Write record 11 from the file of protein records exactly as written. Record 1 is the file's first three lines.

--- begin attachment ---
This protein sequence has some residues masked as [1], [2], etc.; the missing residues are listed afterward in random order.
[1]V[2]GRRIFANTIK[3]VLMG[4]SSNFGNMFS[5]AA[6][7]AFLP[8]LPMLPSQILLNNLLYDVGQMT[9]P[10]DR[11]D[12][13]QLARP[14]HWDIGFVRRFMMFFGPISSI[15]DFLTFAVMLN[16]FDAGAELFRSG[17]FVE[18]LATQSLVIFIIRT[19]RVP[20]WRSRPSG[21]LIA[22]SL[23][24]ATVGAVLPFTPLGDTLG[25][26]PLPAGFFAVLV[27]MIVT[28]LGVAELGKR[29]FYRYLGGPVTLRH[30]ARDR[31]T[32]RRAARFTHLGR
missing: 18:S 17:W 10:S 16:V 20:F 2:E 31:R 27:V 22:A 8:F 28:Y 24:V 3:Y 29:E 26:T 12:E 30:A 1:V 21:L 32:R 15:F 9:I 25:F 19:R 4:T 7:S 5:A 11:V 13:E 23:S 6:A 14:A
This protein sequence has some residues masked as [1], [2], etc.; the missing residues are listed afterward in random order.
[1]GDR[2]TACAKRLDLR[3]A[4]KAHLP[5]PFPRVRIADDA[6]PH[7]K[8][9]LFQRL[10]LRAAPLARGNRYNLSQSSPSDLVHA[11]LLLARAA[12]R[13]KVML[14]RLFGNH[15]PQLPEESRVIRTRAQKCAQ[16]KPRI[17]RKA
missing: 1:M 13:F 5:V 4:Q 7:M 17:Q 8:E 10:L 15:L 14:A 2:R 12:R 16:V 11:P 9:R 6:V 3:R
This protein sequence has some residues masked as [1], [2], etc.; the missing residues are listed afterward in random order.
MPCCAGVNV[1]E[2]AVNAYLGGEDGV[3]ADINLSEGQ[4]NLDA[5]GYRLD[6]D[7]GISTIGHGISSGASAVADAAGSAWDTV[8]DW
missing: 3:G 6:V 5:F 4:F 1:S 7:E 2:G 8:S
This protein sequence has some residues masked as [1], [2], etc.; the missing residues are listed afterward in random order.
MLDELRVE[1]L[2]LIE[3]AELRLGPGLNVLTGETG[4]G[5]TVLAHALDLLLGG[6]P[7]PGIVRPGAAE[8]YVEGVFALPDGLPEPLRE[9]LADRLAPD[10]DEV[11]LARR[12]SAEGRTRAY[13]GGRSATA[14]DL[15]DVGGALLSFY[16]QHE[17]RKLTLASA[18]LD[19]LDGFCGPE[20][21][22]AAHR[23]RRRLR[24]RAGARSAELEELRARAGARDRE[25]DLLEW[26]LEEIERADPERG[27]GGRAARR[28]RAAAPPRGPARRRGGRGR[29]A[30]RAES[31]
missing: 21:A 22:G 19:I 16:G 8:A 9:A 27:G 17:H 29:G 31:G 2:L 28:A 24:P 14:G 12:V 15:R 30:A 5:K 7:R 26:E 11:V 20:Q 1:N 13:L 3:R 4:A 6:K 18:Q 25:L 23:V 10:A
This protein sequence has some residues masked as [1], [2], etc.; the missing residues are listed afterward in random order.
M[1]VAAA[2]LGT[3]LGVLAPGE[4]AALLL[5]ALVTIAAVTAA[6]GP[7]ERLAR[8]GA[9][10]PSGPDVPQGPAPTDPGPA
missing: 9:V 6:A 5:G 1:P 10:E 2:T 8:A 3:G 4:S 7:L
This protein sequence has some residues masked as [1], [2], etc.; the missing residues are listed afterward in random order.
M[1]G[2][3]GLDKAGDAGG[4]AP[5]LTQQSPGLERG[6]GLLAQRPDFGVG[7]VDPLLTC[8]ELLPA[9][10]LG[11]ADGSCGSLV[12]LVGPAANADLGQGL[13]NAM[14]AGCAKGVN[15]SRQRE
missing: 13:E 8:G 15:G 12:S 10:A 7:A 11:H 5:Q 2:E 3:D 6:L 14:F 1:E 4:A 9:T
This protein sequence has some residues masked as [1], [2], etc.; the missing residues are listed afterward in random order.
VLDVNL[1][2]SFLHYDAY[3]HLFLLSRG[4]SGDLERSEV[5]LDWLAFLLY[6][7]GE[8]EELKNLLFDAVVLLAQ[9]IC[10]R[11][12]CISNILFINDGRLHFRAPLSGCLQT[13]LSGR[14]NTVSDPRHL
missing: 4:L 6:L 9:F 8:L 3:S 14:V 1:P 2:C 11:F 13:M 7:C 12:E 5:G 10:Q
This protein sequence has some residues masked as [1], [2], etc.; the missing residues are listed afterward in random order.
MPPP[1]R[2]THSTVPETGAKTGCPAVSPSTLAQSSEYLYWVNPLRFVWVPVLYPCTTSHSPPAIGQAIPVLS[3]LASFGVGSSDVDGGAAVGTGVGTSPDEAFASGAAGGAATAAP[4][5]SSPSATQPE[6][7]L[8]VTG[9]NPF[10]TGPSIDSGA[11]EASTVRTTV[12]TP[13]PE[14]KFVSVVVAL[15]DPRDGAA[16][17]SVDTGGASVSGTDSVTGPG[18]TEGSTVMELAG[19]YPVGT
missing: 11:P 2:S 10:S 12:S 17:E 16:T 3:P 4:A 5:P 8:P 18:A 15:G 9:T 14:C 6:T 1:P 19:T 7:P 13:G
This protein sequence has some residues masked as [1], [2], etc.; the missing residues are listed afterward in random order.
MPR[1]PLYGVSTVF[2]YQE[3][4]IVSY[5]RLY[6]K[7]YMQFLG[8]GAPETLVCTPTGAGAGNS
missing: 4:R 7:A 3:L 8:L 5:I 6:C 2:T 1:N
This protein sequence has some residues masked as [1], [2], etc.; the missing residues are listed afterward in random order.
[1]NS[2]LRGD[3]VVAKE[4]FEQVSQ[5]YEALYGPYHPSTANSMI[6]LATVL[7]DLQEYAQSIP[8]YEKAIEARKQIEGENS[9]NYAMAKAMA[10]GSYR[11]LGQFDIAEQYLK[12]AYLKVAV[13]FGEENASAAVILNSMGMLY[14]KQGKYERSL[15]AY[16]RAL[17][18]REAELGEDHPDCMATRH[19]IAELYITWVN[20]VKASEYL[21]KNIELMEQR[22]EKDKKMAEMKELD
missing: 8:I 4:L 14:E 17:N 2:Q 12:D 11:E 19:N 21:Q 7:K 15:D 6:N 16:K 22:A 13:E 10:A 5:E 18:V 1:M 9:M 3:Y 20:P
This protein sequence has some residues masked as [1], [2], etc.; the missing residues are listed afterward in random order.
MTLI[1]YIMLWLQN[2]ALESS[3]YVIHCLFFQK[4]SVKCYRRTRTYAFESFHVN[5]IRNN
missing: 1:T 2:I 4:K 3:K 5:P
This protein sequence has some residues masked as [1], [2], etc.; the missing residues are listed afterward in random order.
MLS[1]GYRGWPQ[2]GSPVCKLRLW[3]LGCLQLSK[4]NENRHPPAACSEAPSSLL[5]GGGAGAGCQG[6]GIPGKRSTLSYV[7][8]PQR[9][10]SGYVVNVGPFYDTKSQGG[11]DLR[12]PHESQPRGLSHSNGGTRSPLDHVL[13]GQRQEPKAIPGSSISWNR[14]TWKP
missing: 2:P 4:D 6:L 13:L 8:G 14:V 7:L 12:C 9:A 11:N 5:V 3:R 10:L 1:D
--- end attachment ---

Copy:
This protein sequence has some residues masked as [1], [2], etc.; the missing residues are listed afterward in random order.
MTLI[1]YIMLWLQN[2]ALESS[3]YVIHCLFFQK[4]SVKCYRRTRTYAFESFHVN[5]IRNN
missing: 1:T 2:I 4:K 3:K 5:P